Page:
Where has the idea of eating 30 different plant foods come from?

The suggestion that eating this number of plant foods every week can lead to improved health comes from a large study I worked on back in 2019. The British & American Gut Project looked at the diets of thousands of people, assessing how different dietary patterns were associated with different health outcomes.


One of the most interesting findings was around fibre. The recommended portion of fibre for an adult is 30-35g a day, but what the study was showing us was that the amount of fibre is not as important as the variety. Different plants have different fibres, so eating more plants diversifies the types of fibre you eat.

The study showed us that people who ate the largest variety of plant foods were found to have the healthiest microbiomes (the microbe environment that exists naturally in our guts) and were likely to report the best health outcomes. The study suggested that 30 was the optimum number of different plants for fibre diversity, as there wasn’t much improvement when you increased from 30 to 35 or 40.

Browse our 30 plant foods recipe collection, then discover more digestive health recipes and tips, plus vegan and veg-packed recipes.

Roast asparagus bowl with tahini lemon dressing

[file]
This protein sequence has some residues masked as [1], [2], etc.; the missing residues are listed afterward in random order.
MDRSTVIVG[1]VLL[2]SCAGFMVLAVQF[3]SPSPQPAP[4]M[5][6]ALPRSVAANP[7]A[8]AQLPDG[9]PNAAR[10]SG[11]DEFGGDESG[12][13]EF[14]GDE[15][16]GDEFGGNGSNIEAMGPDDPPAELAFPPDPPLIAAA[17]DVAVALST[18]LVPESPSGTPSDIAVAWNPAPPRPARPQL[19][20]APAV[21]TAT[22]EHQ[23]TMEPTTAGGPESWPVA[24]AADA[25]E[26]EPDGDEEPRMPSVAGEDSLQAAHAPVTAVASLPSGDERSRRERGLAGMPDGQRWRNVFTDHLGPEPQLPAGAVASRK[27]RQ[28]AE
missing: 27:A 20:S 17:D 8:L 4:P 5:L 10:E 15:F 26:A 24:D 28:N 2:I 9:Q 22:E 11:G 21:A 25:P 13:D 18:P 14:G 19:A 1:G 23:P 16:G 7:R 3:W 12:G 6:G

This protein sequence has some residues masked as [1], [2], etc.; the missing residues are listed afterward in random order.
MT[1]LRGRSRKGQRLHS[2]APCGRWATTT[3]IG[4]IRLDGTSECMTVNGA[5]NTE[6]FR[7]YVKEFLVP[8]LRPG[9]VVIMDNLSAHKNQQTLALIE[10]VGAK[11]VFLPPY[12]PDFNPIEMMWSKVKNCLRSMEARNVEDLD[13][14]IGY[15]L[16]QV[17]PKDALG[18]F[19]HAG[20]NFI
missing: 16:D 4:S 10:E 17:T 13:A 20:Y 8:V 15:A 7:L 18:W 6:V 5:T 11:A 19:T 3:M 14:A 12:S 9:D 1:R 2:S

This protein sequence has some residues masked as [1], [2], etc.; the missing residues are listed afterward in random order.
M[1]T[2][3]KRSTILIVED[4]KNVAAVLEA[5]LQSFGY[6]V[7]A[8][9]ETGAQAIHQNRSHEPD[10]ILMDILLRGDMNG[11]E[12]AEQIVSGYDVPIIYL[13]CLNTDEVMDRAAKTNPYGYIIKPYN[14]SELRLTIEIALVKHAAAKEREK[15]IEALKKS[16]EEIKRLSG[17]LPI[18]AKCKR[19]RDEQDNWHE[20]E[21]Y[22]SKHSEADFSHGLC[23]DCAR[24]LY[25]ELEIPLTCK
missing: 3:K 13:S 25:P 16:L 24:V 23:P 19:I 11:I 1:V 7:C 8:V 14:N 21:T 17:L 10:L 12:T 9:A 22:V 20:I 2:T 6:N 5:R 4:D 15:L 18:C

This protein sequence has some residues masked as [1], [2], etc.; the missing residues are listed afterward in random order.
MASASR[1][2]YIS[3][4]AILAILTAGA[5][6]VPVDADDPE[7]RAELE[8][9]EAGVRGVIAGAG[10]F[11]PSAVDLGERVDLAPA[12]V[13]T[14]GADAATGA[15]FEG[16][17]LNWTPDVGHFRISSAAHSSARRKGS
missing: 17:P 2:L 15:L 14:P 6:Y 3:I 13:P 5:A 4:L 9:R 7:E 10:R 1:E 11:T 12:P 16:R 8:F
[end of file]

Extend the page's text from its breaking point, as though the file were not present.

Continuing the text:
What counts as a ‘plant’ food?

Basically, everything that comes from a plant! Fruit and vegetables all count, of course (even potatoes – particularly if you eat the skin), but so can wholegrains, pulses, seeds, nuts, mushrooms, beans, herbs and spices. The important factor is that you’re consuming plant fibre, so juice and oil wouldn’t count, but something like matcha (which is made from whole powdered leaves) would.

More like this

It’s hard to recommend exact portion sizes, but we do know that diversity is key. And, the beauty of this way of eating is that it’s not about restricting, it’s about adding more in. For instance, for a simple tomato sauce, make it by frying onion, garlic, carrots and celery in extra virgin olive oil, then add the tomatoes, and finish with basil and oregano – you’ve got seven plants there already.

Homemade tomato sauce

What are the health benefits?

1. Supports a healthier gut biome

The gut microbiome is the population of bacteria living in our large intestines (other biomes exist in the vagina, mouth and on your skin). We think having a diverse gut microbiome with more helpful bugs and less unhelpful ones leads to better health. Gut bugs are especially important for our overall health, as they are strongly connected to our immune system. Gut microbes process information from everything we ingest (whether that’s food, saliva or mucus) to figure out what’s happening to our bodies. This helps the function of our immune system.

2. Supports good immune system function

One study on a group of cancer patients receiving immunotherapy (which relies on our immune system to create the right antibodies to fight cancer cells) found that those eating a Mediterranean diet (which is a diet based on a fibre-rich, diverse range of plants) had an improved microbiome and stronger immune system. They had better health outcomes and cancer survival rates.